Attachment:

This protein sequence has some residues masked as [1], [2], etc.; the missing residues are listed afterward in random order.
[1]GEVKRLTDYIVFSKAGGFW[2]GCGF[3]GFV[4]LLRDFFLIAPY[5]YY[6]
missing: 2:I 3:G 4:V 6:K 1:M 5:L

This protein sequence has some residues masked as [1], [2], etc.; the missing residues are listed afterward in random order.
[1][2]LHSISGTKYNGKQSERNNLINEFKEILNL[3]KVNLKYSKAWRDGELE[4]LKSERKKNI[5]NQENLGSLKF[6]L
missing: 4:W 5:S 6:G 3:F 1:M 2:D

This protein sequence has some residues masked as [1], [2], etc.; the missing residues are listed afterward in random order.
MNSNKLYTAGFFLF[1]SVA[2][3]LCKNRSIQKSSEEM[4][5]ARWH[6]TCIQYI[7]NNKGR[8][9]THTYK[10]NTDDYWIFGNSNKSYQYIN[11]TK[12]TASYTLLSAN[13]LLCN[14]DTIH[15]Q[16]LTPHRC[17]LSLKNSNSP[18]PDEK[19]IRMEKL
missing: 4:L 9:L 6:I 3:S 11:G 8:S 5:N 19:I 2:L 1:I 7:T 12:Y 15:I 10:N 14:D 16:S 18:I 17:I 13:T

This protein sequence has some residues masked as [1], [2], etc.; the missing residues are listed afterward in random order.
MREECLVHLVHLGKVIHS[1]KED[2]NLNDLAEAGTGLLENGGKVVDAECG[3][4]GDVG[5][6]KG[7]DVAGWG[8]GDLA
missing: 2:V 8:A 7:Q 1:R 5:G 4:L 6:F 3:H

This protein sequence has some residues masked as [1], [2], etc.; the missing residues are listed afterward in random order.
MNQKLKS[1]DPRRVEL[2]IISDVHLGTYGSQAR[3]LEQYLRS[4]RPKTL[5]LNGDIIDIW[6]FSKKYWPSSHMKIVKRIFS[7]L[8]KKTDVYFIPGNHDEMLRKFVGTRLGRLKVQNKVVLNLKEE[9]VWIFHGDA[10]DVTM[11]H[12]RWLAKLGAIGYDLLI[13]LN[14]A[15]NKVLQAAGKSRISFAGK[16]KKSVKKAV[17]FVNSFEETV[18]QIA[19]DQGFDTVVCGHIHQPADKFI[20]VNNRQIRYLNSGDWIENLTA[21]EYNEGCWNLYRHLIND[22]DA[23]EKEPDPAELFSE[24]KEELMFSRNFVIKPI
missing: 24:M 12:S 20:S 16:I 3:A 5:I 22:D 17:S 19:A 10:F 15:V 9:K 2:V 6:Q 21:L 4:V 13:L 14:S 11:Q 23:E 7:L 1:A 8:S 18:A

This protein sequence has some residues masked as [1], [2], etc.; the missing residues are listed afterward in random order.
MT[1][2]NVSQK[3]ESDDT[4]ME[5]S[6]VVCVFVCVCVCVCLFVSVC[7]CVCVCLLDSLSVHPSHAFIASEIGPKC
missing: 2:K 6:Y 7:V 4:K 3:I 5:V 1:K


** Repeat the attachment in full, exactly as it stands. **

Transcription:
This protein sequence has some residues masked as [1], [2], etc.; the missing residues are listed afterward in random order.
[1]GEVKRLTDYIVFSKAGGFW[2]GCGF[3]GFV[4]LLRDFFLIAPY[5]YY[6]
missing: 2:I 3:G 4:V 6:K 1:M 5:L

This protein sequence has some residues masked as [1], [2], etc.; the missing residues are listed afterward in random order.
[1][2]LHSISGTKYNGKQSERNNLINEFKEILNL[3]KVNLKYSKAWRDGELE[4]LKSERKKNI[5]NQENLGSLKF[6]L
missing: 4:W 5:S 6:G 3:F 1:M 2:D

This protein sequence has some residues masked as [1], [2], etc.; the missing residues are listed afterward in random order.
MNSNKLYTAGFFLF[1]SVA[2][3]LCKNRSIQKSSEEM[4][5]ARWH[6]TCIQYI[7]NNKGR[8][9]THTYK[10]NTDDYWIFGNSNKSYQYIN[11]TK[12]TASYTLLSAN[13]LLCN[14]DTIH[15]Q[16]LTPHRC[17]LSLKNSNSP[18]PDEK[19]IRMEKL
missing: 4:L 9:L 6:I 3:S 11:G 8:S 5:N 19:I 2:L 1:I 7:T 12:Y 15:I 10:N 14:D 16:S 18:I 17:I 13:T

This protein sequence has some residues masked as [1], [2], etc.; the missing residues are listed afterward in random order.
MREECLVHLVHLGKVIHS[1]KED[2]NLNDLAEAGTGLLENGGKVVDAECG[3][4]GDVG[5][6]KG[7]DVAGWG[8]GDLA
missing: 2:V 8:A 7:Q 1:R 5:G 4:L 6:F 3:H

This protein sequence has some residues masked as [1], [2], etc.; the missing residues are listed afterward in random order.
MNQKLKS[1]DPRRVEL[2]IISDVHLGTYGSQAR[3]LEQYLRS[4]RPKTL[5]LNGDIIDIW[6]FSKKYWPSSHMKIVKRIFS[7]L[8]KKTDVYFIPGNHDEMLRKFVGTRLGRLKVQNKVVLNLKEE[9]VWIFHGDA[10]DVTM[11]H[12]RWLAKLGAIGYDLLI[13]LN[14]A[15]NKVLQAAGKSRISFAGK[16]KKSVKKAV[17]FVNSFEETV[18]QIA[19]DQGFDTVVCGHIHQPADKFI[20]VNNRQIRYLNSGDWIENLTA[21]EYNEGCWNLYRHLIND[22]DA[23]EKEPDPAELFSE[24]KEELMFSRNFVIKPI
missing: 24:M 12:S 20:S 16:I 3:A 5:I 22:D 17:S 19:A 10:F 15:V 9:K 2:V 6:Q 21:L 4:V 13:L 14:S 11:Q 23:E 7:L 1:A 8:S 18:A

This protein sequence has some residues masked as [1], [2], etc.; the missing residues are listed afterward in random order.
MT[1][2]NVSQK[3]ESDDT[4]ME[5]S[6]VVCVFVCVCVCVCLFVSVC[7]CVCVCLLDSLSVHPSHAFIASEIGPKC
missing: 2:K 6:Y 7:V 4:K 3:I 5:V 1:K